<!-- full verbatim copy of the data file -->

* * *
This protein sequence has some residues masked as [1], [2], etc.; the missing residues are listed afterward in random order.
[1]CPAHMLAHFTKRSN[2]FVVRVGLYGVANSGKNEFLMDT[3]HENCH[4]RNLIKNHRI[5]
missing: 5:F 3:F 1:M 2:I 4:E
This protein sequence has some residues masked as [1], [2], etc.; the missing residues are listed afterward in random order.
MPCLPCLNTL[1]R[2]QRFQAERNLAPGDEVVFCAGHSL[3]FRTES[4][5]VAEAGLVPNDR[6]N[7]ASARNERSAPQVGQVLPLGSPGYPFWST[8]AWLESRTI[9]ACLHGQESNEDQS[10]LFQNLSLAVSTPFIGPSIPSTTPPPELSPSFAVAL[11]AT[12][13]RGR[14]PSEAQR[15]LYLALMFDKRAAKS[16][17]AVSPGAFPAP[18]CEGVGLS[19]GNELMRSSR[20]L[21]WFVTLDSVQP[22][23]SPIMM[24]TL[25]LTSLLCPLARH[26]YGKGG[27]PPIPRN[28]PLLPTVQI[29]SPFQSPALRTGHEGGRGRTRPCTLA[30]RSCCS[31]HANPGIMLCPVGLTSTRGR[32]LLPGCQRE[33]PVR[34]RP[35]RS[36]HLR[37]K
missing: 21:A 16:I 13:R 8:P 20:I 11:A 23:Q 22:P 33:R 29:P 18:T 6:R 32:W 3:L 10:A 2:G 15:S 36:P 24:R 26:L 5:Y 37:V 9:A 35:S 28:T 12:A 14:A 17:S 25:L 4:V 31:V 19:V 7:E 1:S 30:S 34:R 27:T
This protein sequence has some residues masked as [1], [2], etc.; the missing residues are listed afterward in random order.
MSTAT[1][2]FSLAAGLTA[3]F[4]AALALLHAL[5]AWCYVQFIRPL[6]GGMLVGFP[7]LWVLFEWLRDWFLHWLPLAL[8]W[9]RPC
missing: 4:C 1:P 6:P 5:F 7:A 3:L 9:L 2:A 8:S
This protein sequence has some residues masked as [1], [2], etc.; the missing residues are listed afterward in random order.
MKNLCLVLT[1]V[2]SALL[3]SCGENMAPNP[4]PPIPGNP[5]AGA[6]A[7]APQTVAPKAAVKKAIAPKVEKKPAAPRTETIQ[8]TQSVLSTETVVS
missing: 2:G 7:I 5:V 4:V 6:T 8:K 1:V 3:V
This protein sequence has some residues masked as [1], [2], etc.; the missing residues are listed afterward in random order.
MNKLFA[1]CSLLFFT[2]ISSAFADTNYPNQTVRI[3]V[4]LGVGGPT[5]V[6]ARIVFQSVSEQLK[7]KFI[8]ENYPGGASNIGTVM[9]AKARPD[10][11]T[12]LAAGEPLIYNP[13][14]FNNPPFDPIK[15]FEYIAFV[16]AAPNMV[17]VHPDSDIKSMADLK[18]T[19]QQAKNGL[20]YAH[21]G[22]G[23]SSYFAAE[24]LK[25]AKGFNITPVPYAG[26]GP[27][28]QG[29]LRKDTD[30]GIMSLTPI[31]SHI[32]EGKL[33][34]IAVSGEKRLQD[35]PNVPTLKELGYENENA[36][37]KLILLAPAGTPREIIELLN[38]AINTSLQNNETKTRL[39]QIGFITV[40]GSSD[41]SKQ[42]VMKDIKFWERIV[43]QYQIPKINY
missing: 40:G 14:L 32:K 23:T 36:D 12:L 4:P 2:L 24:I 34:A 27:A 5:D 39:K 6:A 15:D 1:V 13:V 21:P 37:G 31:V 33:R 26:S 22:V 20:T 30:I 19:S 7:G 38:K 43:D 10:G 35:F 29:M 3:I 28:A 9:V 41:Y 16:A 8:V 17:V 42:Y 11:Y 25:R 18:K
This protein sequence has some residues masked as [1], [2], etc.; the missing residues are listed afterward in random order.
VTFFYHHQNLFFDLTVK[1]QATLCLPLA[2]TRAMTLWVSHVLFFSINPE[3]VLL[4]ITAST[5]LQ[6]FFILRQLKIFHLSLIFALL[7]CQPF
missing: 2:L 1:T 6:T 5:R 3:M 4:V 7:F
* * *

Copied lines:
This protein sequence has some residues masked as [1], [2], etc.; the missing residues are listed afterward in random order.
[1]CPAHMLAHFTKRSN[2]FVVRVGLYGVANSGKNEFLMDT[3]HENCH[4]RNLIKNHRI[5]
missing: 5:F 3:F 1:M 2:I 4:E
This protein sequence has some residues masked as [1], [2], etc.; the missing residues are listed afterward in random order.
MPCLPCLNTL[1]R[2]QRFQAERNLAPGDEVVFCAGHSL[3]FRTES[4][5]VAEAGLVPNDR[6]N[7]ASARNERSAPQVGQVLPLGSPGYPFWST[8]AWLESRTI[9]ACLHGQESNEDQS[10]LFQNLSLAVSTPFIGPSIPSTTPPPELSPSFAVAL[11]AT[12][13]RGR[14]PSEAQR[15]LYLALMFDKRAAKS[16][17]AVSPGAFPAP[18]CEGVGLS[19]GNELMRSSR[20]L[21]WFVTLDSVQP[22][23]SPIMM[24]TL[25]LTSLLCPLARH[26]YGKGG[27]PPIPRN[28]PLLPTVQI[29]SPFQSPALRTGHEGGRGRTRPCTLA[30]RSCCS[31]HANPGIMLCPVGLTSTRGR[32]LLPGCQRE[33]PVR[34]RP[35]RS[36]HLR[37]K
missing: 21:A 16:I 13:R 8:P 20:I 11:A 23:Q 22:P 33:R 29:P 18:T 6:R 32:W 3:L 10:A 2:G 15:S 36:P 24:R 26:L 5:Y 37:V 9:A 35:S 28:T 12:A 14:A 17:S 25:L 4:V 31:V 19:V 7:E 1:S 30:S 34:R 27:T
This protein sequence has some residues masked as [1], [2], etc.; the missing residues are listed afterward in random order.
MSTAT[1][2]FSLAAGLTA[3]F[4]AALALLHAL[5]AWCYVQFIRPL[6]GGMLVGFP[7]LWVLFEWLRDWFLHWLPLAL[8]W[9]RPC
missing: 4:C 1:P 6:P 5:F 7:A 3:L 9:L 2:A 8:S
This protein sequence has some residues masked as [1], [2], etc.; the missing residues are listed afterward in random order.
MKNLCLVLT[1]V[2]SALL[3]SCGENMAPNP[4]PPIPGNP[5]AGA[6]A[7]APQTVAPKAAVKKAIAPKVEKKPAAPRTETIQ[8]TQSVLSTETVVS
missing: 2:G 7:I 5:V 4:V 6:T 8:K 1:V 3:V
This protein sequence has some residues masked as [1], [2], etc.; the missing residues are listed afterward in random order.
MNKLFA[1]CSLLFFT[2]ISSAFADTNYPNQTVRI[3]V[4]LGVGGPT[5]V[6]ARIVFQSVSEQLK[7]KFI[8]ENYPGGASNIGTVM[9]AKARPD[10][11]T[12]LAAGEPLIYNP[13][14]FNNPPFDPIK[15]FEYIAFV[16]AAPNMV[17]VHPDSDIKSMADLK[18]T[19]QQAKNGL[20]YAH[21]G[22]G[23]SSYFAAE[24]LK[25]AKGFNITPVPYAG[26]GP[27][28]QG[29]LRKDTD[30]GIMSLTPI[31]SHI[32]EGKL[33][34]IAVSGEKRLQD[35]PNVPTLKELGYENENA[36][37]KLILLAPAGTPREIIELLN[38]AINTSLQNNETKTRL[39]QIGFITV[40]GSSD[41]SKQ[42]VMKDIKFWERIV[43]QYQIPKINY
missing: 40:G 14:L 32:K 23:T 36:D 12:L 4:P 2:L 24:I 34:A 27:A 5:D 39:K 6:A 15:D 1:V 13:V 21:P 37:G 31:V 33:R 26:S 22:V 20:T 30:I 19:S 7:G 38:K 43:D 10:G 35:F 29:M 3:I 28:A 9:V 41:Y 16:A 8:V 17:V 42:Y 11:Y 25:R 18:K
This protein sequence has some residues masked as [1], [2], etc.; the missing residues are listed afterward in random order.
VTFFYHHQNLFFDLTVK[1]QATLCLPLA[2]TRAMTLWVSHVLFFSINPE[3]VLL[4]ITAST[5]LQ[6]FFILRQLKIFHLSLIFALL[7]CQPF
missing: 2:L 1:T 6:T 5:R 3:M 4:V 7:F